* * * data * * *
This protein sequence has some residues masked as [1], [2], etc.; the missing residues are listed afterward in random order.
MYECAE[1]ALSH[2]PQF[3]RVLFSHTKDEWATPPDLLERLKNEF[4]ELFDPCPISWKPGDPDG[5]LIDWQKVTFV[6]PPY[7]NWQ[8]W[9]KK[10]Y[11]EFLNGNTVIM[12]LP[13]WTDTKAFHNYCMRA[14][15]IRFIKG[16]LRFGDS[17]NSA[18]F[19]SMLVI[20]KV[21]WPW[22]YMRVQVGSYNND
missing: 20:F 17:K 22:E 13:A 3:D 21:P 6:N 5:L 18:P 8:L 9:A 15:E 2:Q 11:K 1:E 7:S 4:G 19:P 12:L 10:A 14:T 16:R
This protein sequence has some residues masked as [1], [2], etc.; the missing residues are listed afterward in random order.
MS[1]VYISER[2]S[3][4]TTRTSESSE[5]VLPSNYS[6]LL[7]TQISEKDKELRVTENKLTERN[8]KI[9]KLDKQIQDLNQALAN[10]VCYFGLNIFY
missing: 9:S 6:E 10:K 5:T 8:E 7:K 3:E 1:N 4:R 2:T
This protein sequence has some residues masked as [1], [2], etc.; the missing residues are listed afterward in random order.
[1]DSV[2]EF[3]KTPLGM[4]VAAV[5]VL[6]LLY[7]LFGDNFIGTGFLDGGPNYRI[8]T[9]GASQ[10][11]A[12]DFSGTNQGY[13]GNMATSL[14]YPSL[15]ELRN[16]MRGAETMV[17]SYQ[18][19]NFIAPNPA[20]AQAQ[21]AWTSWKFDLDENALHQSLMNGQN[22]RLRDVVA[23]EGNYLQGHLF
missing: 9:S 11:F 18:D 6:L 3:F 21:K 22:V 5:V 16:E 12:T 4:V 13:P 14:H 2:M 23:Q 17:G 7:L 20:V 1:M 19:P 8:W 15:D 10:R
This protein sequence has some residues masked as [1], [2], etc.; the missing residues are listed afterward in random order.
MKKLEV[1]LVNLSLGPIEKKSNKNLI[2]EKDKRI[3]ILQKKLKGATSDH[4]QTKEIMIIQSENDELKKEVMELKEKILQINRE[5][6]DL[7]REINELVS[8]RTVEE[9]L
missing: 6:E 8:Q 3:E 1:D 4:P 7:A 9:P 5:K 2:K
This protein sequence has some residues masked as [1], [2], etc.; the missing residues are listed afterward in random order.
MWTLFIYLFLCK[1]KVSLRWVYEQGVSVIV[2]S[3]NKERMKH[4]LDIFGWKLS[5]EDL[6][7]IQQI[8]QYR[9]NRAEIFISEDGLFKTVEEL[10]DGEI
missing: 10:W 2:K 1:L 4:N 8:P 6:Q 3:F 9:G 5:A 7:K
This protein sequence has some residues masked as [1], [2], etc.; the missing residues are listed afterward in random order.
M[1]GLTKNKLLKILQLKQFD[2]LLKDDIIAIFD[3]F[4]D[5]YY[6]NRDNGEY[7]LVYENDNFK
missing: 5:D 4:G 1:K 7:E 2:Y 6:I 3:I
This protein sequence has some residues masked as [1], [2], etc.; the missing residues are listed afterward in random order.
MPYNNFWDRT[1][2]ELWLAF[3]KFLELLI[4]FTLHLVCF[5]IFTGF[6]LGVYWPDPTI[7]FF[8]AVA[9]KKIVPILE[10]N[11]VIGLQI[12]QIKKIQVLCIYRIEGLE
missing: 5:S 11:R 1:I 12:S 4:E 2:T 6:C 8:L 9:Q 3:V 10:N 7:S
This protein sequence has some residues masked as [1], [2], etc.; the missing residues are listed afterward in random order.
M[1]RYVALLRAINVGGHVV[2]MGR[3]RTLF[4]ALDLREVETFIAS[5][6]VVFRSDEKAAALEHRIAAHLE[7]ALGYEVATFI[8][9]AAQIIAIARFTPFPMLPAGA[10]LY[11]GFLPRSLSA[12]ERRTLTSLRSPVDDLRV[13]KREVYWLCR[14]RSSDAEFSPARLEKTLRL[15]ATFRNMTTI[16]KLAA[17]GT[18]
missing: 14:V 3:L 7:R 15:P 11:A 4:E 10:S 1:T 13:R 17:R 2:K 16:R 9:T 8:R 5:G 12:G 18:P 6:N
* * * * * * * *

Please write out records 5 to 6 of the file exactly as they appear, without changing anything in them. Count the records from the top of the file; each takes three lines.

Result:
This protein sequence has some residues masked as [1], [2], etc.; the missing residues are listed afterward in random order.
MWTLFIYLFLCK[1]KVSLRWVYEQGVSVIV[2]S[3]NKERMKH[4]LDIFGWKLS[5]EDL[6][7]IQQI[8]QYR[9]NRAEIFISEDGLFKTVEEL[10]DGEI
missing: 10:W 2:K 1:L 4:N 8:P 6:Q 3:F 9:G 5:A 7:K
This protein sequence has some residues masked as [1], [2], etc.; the missing residues are listed afterward in random order.
M[1]GLTKNKLLKILQLKQFD[2]LLKDDIIAIFD[3]F[4]D[5]YY[6]NRDNGEY[7]LVYENDNFK
missing: 5:D 4:G 1:K 7:E 2:Y 6:I 3:I